Something I’ve noticed for years now – long before we ever decided to start a family, in fact – is how very judgemental some parents can be.
(Desperately resisting the urge to caveat that statement with some long-winded, apologetic paragraph stating that I obviously know not ALL parents are like that, and if you’re a parent who’s reading this, then this is OBVIOUSLY not aimed at you, because YOU’RE lovely, you are. I won’t, though.)
Seriously, I thought blogging was bad for this, because a lot of people view bloggers as having basically “asked for it” in terms of commentary on their lives and decisions (“But she was wearing a short skirt! What did she expect?!”), but when I see the glee with which some women like to tear into each other for their parenting skills, it honestly makes me worry for the generation they’re raising.
(Er, that sounded a bit judgey, didn’t it? Like, here I am folks, just judging people for judging people, and singing “Judging me, judging you – AH HAAA!” to the tune of Abba’s Knowing Me, Knowing You. Just a few sentences into this post, and I’m slightly regretting it already, but will soldier bravely on. Good luck getting that song out of your heads now, though…)
It’s true, though: I’m scared of being judged by the sanctimommies. You know those women who are just better than you? At everything, really, but particularly at all-things parenting? Those women are everywhere, and they’re here to tell you about all of the things you’re doing wrong as a parent – or might possibly think about doing wrong, even although you haven’t even given birth yet. (You will definitely do it wrong when the time comes, though, just FYI…)
Until recently, I thought Sanctimommies only existed on the internet – mostly on the type of parenting forums I’m too scared to venture into. Lately, though, I’ve been encountering them in real life, too, because I’ve found that, as soon as people find out you’re pregnant, they’re going to have OPINIONS to share with you, in order to pre-empt any bad decisions you might be planning to make.
Like, you shouldn’t dress your baby in nice clothes, for instance: that’s just WRONG. Babies should only wear onesies, silly! (*Surreptitiously closes down the open Pinterest tab with all of the cute baby clothes in it*) And babies shouldn’t be toilet trained at 3, they should be toilet trained at 1 year, 2 months and 7 days exactly. MY baby was toilet trained by 6 months, though. Did you hear that so-and-so’s baby is doing x/isn’t doing Y yet? Can you even BELIEVE it? YOU would NEVER do that, would you? And on, and on, and on, through countless iterations of apparently trivial decisions that affect no one but the parents, but which everyone has an opinion on, anyway.
This week, I found myself the unwilling participant in a conversation about parents who – gasp! – use cellphones, sometimes even letting their children look at them. There was a story about a mother on a bus, who’d given her tantruming toddler an iPhone to look at to calm him down: cue scandalised tut-tutting from around the room, and me being asked to confirm that I would NEVER do such a thing, like those bad bad mothers of nowadays!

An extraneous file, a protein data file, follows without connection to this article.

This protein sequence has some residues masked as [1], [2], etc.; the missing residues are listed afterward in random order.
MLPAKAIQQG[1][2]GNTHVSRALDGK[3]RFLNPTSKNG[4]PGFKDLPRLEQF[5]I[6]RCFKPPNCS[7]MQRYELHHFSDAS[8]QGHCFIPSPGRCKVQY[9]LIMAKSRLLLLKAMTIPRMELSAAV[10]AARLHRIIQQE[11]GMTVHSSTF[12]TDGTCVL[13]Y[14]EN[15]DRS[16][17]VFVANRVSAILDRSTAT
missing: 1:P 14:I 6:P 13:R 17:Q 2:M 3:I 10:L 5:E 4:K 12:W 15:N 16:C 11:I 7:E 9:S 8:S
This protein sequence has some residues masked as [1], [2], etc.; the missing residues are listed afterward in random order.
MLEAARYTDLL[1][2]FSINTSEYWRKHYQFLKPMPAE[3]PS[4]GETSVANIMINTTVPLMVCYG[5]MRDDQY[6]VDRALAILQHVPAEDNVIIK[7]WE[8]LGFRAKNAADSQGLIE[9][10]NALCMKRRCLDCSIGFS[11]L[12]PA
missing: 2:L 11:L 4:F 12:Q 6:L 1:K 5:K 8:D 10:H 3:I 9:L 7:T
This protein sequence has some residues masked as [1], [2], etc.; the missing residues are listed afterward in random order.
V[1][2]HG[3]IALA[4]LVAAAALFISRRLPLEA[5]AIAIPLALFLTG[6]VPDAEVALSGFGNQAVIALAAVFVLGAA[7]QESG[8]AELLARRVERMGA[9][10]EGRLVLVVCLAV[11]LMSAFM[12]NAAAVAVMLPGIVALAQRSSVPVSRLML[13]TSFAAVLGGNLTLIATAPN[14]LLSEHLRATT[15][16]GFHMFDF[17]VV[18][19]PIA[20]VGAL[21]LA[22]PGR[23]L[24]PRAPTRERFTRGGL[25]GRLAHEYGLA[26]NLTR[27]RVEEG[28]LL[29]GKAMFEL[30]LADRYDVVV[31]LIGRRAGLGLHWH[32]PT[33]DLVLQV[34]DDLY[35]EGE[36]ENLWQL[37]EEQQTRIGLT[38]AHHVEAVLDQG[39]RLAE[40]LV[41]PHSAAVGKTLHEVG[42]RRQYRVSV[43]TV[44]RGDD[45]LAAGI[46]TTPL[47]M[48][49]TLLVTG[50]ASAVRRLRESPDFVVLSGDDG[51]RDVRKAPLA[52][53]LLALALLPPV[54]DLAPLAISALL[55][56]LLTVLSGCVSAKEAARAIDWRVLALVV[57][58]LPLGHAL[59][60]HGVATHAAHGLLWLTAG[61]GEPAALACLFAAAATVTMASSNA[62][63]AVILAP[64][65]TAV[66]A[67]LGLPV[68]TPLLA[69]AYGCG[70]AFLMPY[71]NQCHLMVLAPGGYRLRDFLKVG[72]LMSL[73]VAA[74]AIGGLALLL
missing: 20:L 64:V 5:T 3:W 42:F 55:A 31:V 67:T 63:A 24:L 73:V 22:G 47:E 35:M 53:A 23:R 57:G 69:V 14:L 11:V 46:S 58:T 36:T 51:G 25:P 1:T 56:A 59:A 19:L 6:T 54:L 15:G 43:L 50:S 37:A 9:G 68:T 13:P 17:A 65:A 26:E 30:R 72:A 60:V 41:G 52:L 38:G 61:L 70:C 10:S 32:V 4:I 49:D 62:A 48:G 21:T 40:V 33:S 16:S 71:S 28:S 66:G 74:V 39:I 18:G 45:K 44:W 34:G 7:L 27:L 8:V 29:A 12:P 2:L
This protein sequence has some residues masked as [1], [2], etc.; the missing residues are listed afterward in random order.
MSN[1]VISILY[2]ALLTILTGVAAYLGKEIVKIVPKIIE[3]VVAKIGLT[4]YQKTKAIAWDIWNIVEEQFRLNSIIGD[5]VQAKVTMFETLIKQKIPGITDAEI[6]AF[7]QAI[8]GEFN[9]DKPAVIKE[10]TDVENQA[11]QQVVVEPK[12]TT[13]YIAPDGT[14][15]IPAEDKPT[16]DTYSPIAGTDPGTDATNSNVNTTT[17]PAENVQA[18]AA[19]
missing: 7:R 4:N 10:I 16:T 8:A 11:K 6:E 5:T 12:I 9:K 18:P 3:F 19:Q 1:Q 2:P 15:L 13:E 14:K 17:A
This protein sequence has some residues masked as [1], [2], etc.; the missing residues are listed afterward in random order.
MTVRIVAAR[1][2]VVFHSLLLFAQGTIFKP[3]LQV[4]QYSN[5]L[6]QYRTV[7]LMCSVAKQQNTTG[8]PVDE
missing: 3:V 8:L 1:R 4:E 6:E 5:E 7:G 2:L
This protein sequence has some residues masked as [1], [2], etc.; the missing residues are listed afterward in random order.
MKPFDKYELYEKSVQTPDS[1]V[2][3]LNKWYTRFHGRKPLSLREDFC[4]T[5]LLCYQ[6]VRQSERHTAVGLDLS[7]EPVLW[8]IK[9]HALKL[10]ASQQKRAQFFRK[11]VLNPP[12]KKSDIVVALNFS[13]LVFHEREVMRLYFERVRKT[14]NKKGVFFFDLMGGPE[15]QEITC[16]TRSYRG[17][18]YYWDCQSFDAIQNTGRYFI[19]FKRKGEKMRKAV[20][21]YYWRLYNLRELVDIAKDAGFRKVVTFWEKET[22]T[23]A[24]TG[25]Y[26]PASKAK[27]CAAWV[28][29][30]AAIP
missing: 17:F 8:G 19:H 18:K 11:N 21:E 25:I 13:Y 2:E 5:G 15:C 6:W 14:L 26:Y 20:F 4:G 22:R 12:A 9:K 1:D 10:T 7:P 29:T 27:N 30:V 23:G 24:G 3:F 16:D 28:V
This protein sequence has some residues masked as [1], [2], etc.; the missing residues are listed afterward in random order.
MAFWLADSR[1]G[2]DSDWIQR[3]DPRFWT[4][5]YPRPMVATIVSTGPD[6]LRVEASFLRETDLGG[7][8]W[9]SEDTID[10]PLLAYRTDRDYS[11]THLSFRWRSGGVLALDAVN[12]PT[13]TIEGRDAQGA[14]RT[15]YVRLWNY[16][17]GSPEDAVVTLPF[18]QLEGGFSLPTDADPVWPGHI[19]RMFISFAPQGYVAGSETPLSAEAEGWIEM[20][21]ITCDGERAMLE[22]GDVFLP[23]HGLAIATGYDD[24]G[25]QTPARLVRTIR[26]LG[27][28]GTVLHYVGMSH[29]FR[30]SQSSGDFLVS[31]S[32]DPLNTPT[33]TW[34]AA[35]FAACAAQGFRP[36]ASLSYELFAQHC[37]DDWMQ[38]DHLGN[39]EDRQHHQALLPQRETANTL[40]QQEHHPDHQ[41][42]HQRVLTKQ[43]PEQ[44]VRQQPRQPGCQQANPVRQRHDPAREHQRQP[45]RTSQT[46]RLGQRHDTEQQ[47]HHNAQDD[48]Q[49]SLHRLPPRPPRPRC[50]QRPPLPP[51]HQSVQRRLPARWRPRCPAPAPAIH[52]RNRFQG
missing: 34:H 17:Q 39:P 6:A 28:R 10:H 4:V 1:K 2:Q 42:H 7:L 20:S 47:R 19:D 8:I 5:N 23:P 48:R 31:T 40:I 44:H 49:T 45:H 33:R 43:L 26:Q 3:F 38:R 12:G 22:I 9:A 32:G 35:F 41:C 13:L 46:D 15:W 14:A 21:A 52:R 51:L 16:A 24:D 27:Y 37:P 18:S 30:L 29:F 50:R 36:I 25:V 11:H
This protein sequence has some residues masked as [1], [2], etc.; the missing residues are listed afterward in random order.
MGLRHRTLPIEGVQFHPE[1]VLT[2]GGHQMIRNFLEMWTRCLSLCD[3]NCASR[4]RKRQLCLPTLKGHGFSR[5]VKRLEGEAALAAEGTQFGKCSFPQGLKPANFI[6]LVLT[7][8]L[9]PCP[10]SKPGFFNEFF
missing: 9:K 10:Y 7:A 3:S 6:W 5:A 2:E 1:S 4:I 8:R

Honestly, though? Couldn’t do it. I have absolutely no idea how I’ll react in various different parenting situations: none whatsoever. (I expect I’ll probably spill things a lot, though: that’s pretty much a given with me…) What I do know, however, is that I’ll make mistakes – probably a lot of them, in fact. I might even buy some of those cute baby clothes I’ve been pinning: imagine that! I know I’m going be judged – and judged harshly – for every single decision I make, from how I choose to feed my baby (As far as I can tell, you either breastfeed exclusively for the first 19 years, or you’re Hilter: up to you…), how I give birth (“I mean, c-sections are FINE, as long as the only other other option is death, you know?”) and so on and so forth, down through the years, until that baby is finally an adult, and he’s in therapy because I once took a photo of him and posted it on Facebook.
I also, however, know that, however many mistakes I make, and whatever I choose to do differently from the people who judge me, I’ll be doing my absolute best: just as they are, and just as I expect that woman on the bus was, too. Isn’t that all ANYONE does, after all?
I’m still scared of the sanctimommies, though, and of this new world of non-stop judgement I’m about to enter into. I already know, for instance, that there are certain subjects I’m probably not going to want to talk about here on the internet: feeding, for instance. Or sleep training. And I definitely won’t be sharing any photos of babies in car seats, because, from what I’ve read, no blogger in the history of the internet has ever managed to get that one right and, well, it’s unlikely that I’ll be the one to break the chain, isn’t it?
No one is perfect, is what I guess I’m trying to say. But while I’d like to be able to be totally honest, and continue to write about my life with the same openness I always have, I know perfectly well that I probably won’t be able to handle the constant level of judgement and criticism that seems to be levelled at parents, and which has genuinely surprised me over the last few months, as my pregnancy has, I guess, made me much more aware of it.